Leaving our Airbnb fairly early in the morning, we arrived at the Cliffs of Moher around 8:30am. That was the best possible time to go, I think. We had the lush green cliffs to ourselves. It is hard for me to even know how to write about them, because they were one of the most incredible sights I have ever seen. Tall, windblown grass lay in wave-like patterns, rolling hills met with sheer-cut cliffs, and blue waves turned white as they beat the rocks far down below. There is a mortifying aspect too… Just knowing that one step too close to the edge could be your last. If you ever get the chance to go, please be careful, and please take me with you!

DSC01246DSC01257DSC01287

We drove over to the nearby town of Doolin for lunch at a pub, where we also got to experience watching a rugby game with the locals. After fattening up on Irish beef stew and fish and chips, we took the waitress’s advice and stopped by the Doolin Chocolate Shop. We spent the afternoon making a loop through the Burren and stopping at various places. The Burren is such an interesting region and not exactly what I expected to see in Ireland, though it is gorgeous. It’s basically massive rocks. Massive hills made of massive rocks. We stopped first in Kilfenora where we picked up a map and nosed through a beautiful cemetery of Celtic crosses. A little further down the road, we found Poulnabrone, an ancient portal tomb. It was similar to how I imagine Stonehenge, though it was just four rocks total and not very busy with people. We thought it was fairly impressive, especially given the fact that it was built about 5000 years ago! Our next stop was the Burren Perfumery. It was a cute little shop but honestly wasn’t a lot to see. Driving along the coast that evening, we made a couple more stops, including Dunguaire Castle and another cemetery in the shadow of a crumbling church, and then turned in for the night.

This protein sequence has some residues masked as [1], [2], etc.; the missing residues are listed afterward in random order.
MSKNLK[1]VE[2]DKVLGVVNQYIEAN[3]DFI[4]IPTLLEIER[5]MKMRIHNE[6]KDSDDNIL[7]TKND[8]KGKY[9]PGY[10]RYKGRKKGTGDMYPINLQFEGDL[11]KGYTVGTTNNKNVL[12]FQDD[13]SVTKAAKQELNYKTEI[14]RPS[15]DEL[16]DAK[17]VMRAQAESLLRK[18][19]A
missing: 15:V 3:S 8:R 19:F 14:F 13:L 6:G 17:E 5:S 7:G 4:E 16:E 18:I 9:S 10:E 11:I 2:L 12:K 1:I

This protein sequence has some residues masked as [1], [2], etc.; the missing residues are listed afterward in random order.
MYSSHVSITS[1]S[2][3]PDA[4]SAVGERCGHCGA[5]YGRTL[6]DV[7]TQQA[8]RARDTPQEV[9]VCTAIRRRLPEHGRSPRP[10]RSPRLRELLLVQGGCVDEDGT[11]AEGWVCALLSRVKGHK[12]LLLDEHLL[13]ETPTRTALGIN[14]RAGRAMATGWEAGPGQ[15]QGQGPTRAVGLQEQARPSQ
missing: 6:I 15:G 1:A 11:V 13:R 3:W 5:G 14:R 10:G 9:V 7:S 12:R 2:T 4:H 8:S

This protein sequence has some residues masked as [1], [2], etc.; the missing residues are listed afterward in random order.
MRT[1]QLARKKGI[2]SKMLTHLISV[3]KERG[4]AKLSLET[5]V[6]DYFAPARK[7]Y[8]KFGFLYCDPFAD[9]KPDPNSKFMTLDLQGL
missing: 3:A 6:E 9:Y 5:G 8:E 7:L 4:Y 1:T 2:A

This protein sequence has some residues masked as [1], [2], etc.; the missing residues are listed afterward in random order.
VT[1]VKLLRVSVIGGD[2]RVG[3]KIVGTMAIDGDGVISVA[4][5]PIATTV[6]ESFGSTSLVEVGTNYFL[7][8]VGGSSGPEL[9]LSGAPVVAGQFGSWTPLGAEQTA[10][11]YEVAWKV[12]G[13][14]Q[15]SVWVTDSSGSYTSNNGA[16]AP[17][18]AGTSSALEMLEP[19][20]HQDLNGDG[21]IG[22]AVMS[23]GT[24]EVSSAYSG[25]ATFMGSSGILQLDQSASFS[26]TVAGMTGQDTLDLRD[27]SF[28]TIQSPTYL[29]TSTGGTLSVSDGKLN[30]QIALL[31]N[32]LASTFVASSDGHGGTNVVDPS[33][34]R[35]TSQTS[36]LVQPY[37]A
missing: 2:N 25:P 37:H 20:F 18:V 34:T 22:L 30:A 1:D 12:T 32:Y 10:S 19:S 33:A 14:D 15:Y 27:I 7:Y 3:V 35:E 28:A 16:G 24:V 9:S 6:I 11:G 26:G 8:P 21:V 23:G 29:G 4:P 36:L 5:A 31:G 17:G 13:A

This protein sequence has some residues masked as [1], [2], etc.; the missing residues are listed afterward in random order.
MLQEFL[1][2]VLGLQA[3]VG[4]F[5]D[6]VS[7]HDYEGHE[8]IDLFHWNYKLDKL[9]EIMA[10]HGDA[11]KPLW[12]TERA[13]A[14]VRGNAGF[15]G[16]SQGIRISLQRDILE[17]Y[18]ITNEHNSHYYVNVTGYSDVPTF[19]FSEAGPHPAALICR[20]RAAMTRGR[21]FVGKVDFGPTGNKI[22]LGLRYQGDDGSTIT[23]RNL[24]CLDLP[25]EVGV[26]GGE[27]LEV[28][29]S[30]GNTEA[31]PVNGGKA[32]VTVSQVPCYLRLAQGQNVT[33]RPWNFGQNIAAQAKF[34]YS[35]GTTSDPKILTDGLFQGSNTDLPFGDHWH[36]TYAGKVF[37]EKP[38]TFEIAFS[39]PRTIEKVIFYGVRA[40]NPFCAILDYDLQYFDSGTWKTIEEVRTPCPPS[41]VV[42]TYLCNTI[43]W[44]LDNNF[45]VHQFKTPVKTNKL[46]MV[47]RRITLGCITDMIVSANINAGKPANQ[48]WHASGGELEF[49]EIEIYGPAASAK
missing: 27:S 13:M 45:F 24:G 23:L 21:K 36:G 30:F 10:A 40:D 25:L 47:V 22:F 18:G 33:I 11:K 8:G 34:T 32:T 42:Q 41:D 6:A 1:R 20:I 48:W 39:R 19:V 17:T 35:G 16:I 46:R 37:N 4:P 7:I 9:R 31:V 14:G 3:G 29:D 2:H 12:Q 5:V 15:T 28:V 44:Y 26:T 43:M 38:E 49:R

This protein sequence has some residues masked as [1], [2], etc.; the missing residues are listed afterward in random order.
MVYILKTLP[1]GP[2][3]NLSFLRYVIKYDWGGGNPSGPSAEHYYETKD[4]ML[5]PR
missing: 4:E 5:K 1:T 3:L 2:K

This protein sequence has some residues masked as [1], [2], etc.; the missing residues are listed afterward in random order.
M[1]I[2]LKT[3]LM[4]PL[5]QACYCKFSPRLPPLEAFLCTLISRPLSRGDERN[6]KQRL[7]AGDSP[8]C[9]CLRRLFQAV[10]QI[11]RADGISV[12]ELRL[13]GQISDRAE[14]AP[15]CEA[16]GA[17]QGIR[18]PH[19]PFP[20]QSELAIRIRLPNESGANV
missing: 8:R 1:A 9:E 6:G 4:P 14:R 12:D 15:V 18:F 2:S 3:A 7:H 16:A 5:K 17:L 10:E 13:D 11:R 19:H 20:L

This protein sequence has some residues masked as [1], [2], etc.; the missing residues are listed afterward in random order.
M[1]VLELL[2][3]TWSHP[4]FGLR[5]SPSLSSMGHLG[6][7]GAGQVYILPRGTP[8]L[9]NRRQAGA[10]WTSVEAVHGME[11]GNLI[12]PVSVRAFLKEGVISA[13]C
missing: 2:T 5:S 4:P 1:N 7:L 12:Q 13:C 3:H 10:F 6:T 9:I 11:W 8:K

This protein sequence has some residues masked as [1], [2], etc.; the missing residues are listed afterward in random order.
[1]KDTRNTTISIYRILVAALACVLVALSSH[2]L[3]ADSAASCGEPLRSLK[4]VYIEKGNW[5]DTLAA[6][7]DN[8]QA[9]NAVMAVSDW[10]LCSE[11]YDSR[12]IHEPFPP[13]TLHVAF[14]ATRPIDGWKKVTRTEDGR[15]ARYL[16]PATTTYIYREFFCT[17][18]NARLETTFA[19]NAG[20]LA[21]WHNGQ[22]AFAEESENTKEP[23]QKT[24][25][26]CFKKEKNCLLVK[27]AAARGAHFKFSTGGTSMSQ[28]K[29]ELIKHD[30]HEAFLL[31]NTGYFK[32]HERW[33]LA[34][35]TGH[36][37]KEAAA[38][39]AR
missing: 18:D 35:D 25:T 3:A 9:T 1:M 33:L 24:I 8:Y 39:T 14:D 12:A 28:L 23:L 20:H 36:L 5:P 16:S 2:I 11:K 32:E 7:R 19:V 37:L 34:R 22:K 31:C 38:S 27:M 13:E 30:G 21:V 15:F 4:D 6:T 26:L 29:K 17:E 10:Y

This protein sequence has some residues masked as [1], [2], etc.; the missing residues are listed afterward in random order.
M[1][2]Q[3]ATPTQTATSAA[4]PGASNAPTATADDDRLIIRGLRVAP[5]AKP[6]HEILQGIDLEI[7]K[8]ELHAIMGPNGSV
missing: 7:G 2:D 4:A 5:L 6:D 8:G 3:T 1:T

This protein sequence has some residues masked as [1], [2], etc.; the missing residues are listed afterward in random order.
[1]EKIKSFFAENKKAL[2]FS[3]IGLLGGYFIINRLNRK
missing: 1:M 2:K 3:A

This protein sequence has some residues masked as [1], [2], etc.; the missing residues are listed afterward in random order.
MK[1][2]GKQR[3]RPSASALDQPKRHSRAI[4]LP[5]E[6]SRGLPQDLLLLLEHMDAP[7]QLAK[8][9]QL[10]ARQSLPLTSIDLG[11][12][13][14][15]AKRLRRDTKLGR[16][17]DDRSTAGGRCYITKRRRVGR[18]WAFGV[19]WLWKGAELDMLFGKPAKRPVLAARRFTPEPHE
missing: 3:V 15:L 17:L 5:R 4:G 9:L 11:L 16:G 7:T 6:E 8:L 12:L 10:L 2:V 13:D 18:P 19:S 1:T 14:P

DSC01321

DSC01297
The cemetery at Kilfenora…
DSC01298
And the Church
DSC01313
The rocky Burren
DSC01317
Poulnabrone portal tomb
DSC01326
Another cemetery
DSC01334
Dunguaire Castle at sunset

Ooh, and I forgot to mention that early in the morning we spotted a bright double rainbow just as the sun was rising. And then we actually drove THROUGH it! We had no idea that was possible and were just waiting to see a leprechaun jump out. Ha!

DSC01238

DSC01232
The Burren at sunrise

Day 3—Aran Islands

Though I might have thought that nothing could compete with the prior day’s experience, our day on the island of Inis Mór certainly gave the Cliffs of Moher a run for its money. We expected a day of rain, rain, and more rain. But the Lord surprised us with a gloriously sunny and almost warm day. We had one fierce, five-minute shower, and that was all.